From: Andrew West (email@example.com)
Date: Fri Oct 26 2007 - 10:12:29 CDT
On 26/10/2007, Mark E. Shoulson <firstname.lastname@example.org> wrote:
> >> (Examples exist, like U+3ADA (?) and U+66F6 (?).)
> > The two charcaters have different meaning, though i have to admit I am
> > hard pushed to find a font that maintains the differnce in the bottom
> > half of the character 曰 U+66F0 and 日 U+65E5 respectively.
> Yeah, and an "x" in English has a different meaning (sound) than an "x"
> in Spanish (letters "mean" sounds; Chinese graphs mean words. More or
> less). Yet we still encode them the same because they look the same.
> Unicode generally tries to code what's written more than what's meant, I
These two characters *look similar*, and in many fonts it is difficult
to distinguish them clearly, but they are actually written with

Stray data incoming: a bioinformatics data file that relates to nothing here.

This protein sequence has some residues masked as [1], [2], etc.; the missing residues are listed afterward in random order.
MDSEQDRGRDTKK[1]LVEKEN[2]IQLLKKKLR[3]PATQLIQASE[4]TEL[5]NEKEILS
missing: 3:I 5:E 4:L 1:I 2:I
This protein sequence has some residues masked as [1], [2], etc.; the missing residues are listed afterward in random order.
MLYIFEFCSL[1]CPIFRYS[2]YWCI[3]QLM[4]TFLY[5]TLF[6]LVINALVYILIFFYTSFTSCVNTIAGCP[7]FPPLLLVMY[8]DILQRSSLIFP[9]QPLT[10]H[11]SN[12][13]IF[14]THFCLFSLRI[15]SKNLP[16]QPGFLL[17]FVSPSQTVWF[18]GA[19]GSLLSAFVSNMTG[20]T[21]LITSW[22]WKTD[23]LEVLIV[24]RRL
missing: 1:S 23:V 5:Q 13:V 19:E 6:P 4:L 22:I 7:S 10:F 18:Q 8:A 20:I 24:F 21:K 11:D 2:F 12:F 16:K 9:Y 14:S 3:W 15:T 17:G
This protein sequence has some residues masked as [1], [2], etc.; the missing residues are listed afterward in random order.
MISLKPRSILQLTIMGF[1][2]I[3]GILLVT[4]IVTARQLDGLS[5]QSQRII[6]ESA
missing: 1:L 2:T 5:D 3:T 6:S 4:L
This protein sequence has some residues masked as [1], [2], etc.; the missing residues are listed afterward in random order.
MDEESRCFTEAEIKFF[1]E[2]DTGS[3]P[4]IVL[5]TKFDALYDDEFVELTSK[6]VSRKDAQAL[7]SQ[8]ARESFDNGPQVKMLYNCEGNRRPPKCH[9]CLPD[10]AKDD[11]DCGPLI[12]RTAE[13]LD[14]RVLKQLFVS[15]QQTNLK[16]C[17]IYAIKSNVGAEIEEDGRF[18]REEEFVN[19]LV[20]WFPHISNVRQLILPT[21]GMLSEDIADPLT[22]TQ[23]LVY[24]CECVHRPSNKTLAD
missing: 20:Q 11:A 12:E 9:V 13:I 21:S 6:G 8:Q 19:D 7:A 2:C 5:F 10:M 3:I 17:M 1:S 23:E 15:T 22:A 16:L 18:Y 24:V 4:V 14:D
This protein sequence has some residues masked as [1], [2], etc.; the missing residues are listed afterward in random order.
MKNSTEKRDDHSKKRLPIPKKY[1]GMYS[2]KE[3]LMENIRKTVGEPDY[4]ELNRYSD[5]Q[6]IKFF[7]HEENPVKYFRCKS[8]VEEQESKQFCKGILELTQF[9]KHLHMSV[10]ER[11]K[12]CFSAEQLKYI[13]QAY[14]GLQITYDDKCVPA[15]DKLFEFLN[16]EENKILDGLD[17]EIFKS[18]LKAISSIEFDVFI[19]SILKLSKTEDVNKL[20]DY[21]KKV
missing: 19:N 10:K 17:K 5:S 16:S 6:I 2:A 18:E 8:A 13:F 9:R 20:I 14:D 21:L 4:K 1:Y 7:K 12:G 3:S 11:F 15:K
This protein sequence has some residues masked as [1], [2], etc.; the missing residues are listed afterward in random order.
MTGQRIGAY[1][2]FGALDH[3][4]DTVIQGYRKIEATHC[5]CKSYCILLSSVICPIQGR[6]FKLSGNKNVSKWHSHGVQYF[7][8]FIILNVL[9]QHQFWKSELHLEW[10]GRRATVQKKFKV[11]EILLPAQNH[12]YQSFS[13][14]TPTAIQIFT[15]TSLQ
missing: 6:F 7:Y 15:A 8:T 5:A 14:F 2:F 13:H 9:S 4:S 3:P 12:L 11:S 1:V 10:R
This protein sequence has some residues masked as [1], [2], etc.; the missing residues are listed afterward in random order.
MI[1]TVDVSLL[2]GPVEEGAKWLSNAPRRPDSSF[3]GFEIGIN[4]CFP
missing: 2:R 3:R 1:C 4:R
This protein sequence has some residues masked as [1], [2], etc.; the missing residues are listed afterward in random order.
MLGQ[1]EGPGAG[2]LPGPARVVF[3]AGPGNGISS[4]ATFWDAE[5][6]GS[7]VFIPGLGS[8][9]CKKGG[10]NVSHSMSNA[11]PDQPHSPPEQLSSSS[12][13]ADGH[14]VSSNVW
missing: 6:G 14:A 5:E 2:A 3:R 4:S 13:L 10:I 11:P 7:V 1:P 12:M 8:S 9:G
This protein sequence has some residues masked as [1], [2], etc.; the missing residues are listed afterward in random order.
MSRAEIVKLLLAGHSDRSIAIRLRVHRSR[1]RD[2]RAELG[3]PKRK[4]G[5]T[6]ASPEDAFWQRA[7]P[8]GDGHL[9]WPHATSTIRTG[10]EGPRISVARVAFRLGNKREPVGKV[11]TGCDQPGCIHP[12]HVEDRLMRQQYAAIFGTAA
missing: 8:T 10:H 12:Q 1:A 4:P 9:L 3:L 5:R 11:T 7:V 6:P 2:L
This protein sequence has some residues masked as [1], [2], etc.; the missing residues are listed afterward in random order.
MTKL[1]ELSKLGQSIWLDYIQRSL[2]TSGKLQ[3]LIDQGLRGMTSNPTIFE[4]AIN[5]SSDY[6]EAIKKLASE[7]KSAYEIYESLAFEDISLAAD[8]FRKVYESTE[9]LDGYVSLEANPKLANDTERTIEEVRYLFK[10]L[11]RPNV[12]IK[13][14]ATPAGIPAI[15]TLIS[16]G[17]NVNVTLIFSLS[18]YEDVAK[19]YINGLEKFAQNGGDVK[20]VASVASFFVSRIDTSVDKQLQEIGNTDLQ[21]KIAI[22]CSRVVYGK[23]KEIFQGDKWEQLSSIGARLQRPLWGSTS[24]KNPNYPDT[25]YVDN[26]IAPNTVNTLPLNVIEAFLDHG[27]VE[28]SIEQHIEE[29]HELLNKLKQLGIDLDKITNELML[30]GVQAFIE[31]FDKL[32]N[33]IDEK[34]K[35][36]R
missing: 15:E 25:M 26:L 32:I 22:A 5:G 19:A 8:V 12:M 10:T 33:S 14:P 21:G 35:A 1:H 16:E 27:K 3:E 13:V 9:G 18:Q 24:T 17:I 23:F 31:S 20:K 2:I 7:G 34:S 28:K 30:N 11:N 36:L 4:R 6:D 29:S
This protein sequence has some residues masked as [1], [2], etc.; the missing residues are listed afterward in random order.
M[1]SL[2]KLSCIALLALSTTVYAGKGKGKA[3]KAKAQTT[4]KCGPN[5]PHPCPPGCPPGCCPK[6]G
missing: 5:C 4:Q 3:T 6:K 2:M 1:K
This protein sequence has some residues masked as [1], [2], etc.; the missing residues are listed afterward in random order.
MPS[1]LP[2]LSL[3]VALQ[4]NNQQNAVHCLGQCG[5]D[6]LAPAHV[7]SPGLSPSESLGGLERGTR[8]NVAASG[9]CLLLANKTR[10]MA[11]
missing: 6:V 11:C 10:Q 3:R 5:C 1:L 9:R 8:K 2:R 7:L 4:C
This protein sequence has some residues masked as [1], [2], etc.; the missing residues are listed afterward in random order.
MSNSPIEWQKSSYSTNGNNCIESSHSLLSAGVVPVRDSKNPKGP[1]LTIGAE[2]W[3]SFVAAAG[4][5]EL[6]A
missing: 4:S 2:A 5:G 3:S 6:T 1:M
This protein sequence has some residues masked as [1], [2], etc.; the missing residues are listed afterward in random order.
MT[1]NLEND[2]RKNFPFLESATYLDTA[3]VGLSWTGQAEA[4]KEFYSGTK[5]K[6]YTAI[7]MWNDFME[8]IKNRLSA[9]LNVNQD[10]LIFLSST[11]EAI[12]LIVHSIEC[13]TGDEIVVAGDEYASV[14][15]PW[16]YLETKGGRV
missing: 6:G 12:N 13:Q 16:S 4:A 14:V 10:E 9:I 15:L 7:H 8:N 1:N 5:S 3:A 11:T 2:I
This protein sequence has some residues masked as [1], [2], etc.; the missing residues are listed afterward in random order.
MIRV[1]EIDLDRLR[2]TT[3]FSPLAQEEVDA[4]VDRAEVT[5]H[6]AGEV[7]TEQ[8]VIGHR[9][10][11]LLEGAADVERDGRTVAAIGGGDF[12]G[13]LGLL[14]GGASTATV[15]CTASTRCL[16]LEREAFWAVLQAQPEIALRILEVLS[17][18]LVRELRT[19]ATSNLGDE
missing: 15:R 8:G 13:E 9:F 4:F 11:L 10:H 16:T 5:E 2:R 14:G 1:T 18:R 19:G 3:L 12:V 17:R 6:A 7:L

different, *non-unifiable* components.
Written with Radical 72 (RI4 日 "sun") and 勿 WU4 phonetic
Also written as U+6612 昒 HU1
Means "early morning, daylight" (hence the RI4 日 "sun" radical)
Written with Radical 73 (YUE1 曰 "speak") and 勿 WU4 phonetic
Also written as U+5FFD 忽 HU1
An onomatopoeic word meaning "the sound of exhalation" (hence the YUE1
曰 "speak" radical)
Unfortunately the similarity between these two characters means that
sometimes the wrong character is used. For example, in the on-line
version of the Kangxi Dictionary U+3ADA is used throughout for the
entry for U+66F6, and U+66F6 is used throughout for the entry for
<http://www.zdic.net/zd/zi/ZdicE6Zdic9BZdicB6.htm> (click on "Kangxi
<http://www.zdic.net/zd/zi2/ZdicE3ZdicABZdic9A.htm> (click on "Kangxi
(at least I think they've got the characters the wrong way round --
but maybe it's me and/or Unihan that is confused)
This archive was generated by hypermail 2.1.5 : Fri Oct 26 2007 - 10:15:00 CDT